I’ll admit it: this is just cool! Notice the political and ethical comments from the Texas Tribune:
The governor’s procedure did not involve embryonic stem cells, which he and many other conservatives ardently oppose using for medical research on both religious and moral grounds. His treatment involved removing his own adult stem cells from healthy tissue and injecting them back into his body at the time of surgery, with the belief that the cells would assist tissue regeneration and speed recovery.
The FDA, which is in litigation over its authority to regulate new stem cell clinics, has not approved the use of adult stem cells for anything other than bone marrow transplants, which have been used for decades to treat cancer and sickle cell anemia patients. This has largely kept doctors from openly advertising these stem cell injections, but not from capitalizing on them by offering the therapy to their patients.
It also hasn’t stopped Perry from pushing for adult stem cell research and industry in Texas. During the governor’s 2009 State of the State address, he called on state leaders to invest in adult stem cell companies. Later that year, his Emerging Technology Fund awarded a $5 million grant to the Texas A&M Health Science Center Institute of Regenerative Medicine and $2.5 million to Helotes-based America Stem Cell to develop new adult stem cell technology.
Last month, three weeks after his adult stem cell treatment, Perry wrote a letter to the Texas Medical Board, which is considering new rules regarding adult stem cells, saying that he hoped Texas would “become the world’s leader in the research and use of adult stem cells.” He asked board members to “recognize the revolutionary potential that adult stem cell research and therapies have on our nation’s health, quality of life and economy.”
In the weeks since the procedure, the governor has traded his cowboy boots for orthopedic shoes and donned a back brace, raising questions that his recovery may be slow-going. Still, he has traveled extensively; in an interview with The Associated Press last week, Perry said he felt 80 percent recovered and was swimming and using the treadmill.
As for the high cost of such stem cell injections, Miner said that whatever health insurance didn’t pay for, “Perry did.”
In Perry’s procedure, his doctor, Houston orthopedic spine surgeon Stanley Jones, said he pulled stem cells from fatty tissue in the governor’s hip, left the cells to expand in culture for several weeks at a Sugar Land lab, then injected the cells back into the governor during his back surgery, into the spine and into Perry’s blood stream.
It’s more about the hassles and the regulatory burden than the money. We want to help people, but we end up bean counters and paper pushers.
According to Roe, only 4% of the nation’s students are getting into primary care fields.
This is significant. Family Practice residencies have been shut down because the program can claim to have enough “primary care” resident slots in the Internal Medicine department. However, if 96% of those IM docs go on to a subspecialty, they will not practice primary care. We lose both ways.
A survey by the Associations of American Medical Colleges found the nation’s doctor shortage likely will increase the project shortfall of 62,900 doctors in 2016 to 91,500 in 2020.
“When these older doctors who are used to working 70 or 80 hours quit, I don’t know what we are going to do for internists and primary care,” Roe said.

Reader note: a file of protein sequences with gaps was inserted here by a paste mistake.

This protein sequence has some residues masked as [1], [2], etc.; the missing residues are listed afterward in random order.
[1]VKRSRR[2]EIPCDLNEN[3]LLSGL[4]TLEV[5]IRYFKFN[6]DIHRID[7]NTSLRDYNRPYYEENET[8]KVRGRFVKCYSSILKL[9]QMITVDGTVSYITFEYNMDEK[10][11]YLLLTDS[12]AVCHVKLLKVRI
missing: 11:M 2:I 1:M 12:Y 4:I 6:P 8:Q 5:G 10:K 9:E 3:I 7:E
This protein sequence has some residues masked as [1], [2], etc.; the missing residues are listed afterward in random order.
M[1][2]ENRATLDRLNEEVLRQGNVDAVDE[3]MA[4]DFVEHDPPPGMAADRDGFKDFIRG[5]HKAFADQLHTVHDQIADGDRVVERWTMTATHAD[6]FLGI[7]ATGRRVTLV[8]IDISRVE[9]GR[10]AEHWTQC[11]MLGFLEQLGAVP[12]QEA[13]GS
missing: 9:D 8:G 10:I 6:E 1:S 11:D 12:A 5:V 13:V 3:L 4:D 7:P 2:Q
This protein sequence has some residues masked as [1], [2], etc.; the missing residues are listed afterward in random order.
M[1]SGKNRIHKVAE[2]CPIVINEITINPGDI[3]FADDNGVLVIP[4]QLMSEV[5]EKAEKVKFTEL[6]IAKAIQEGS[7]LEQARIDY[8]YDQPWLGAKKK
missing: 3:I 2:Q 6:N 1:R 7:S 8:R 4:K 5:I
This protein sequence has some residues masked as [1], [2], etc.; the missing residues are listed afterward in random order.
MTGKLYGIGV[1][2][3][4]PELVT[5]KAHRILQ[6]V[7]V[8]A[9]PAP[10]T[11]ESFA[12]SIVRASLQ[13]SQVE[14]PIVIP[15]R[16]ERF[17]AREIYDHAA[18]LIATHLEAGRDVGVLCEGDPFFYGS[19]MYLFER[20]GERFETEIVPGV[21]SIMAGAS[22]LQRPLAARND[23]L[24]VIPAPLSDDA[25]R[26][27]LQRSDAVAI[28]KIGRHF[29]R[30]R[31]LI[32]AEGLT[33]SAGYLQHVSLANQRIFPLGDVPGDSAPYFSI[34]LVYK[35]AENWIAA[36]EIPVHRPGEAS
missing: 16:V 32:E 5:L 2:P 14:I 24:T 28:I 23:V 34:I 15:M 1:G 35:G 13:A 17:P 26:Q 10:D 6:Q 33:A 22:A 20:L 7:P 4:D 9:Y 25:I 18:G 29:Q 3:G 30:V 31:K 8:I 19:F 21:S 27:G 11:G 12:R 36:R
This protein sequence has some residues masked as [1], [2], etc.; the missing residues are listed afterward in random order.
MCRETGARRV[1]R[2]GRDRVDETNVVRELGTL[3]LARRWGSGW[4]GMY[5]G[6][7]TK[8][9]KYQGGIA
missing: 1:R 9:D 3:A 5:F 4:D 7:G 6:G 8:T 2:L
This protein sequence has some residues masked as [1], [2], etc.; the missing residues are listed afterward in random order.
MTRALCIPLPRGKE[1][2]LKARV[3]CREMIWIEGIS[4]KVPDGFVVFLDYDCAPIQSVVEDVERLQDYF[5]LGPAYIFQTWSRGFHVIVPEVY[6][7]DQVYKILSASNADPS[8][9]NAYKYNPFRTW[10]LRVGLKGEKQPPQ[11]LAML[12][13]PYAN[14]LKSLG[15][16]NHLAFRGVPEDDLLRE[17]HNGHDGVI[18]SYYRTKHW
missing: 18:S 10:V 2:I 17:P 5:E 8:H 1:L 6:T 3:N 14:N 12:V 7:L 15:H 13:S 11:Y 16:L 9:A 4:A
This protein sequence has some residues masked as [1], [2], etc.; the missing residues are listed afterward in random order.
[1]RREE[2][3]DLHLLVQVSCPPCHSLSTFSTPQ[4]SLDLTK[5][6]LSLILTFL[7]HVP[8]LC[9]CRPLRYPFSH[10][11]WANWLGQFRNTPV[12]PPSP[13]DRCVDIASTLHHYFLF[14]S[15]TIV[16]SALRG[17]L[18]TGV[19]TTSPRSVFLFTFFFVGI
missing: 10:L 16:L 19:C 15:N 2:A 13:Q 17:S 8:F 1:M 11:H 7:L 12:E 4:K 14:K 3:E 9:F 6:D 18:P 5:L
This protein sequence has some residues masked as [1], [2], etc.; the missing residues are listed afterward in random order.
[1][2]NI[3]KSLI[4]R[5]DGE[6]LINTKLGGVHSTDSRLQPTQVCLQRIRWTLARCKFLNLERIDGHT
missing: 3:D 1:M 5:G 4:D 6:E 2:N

(The ACLU is probably hiring lawyers as we speak. See! Government can create jobs outside of Government bureaucracies.)
Remember when we were told not to pay attention to what people do in the privacy of their own bedrooms? Now, they’re forcing us to watch. We didn’t start this round, but get ready: Conservatives who believe that marriage is between one man and one woman will be treated as divisive and accused of splitting the Conservative vote.
President Obama has declared his support for legislation ending the Defense of Marriage act. The bill, the Respect for Marriage Act, will be heard today in the Senate Judicial Committee.
The bill which was introduced by Sens. Dianne Feinstein (D-Calif.), Patrick Leahy (D-Vt.), and Kirsten Gillibrand (D-N.Y.) would repeal all three sections of DOMA which places a strong federal hold against states rights in the matters of legalized same sex marriage recognition.
The new bill is set out to repeal specifically the sections in which DOMA defines marriage as the union between a man and a women, instructs states not to recognize same sex marriages performed in other states and prohibits the federal government from recognizing legally performed same-sex marriages.
Which is probably exactly where it should be heard. After all, now there can be more lawsuits,like this one in Vermont against private business owners who does not want to celebrate same sex marriage in their Inn.
There’s a conversation on Facebook about whether the phrase “gay conservative” is an oxymoron. I maintain that it is. Will organizations like the Log Cabin Republicans still want to vote with Conservatives who are happy to form coalitions on fiscal matters, small government, and the sanctity of life, but who won’t support the change they want to make in the family or the definition of marriage? Will they join in the debate in favor of “Respect for Marriage,” and how will they do it?
The basic unit of society is the family. Social experiments with the family are not conservative because they risk weakening that basic unit, the source of support and protection in times of crisis and where we learn the skills that allow us to function in the greater society.
There is no historical support for same sex couples forming a stable family. There’s more empiric evidence for stable families resulting from polygamy. For that matter, the Egyptian Pharaohs, who practiced incest in order to keep their power in the family, managed to hold their reign together longer than the entire history of open same-sex lifestyle, much less the legalization of their “marriages.”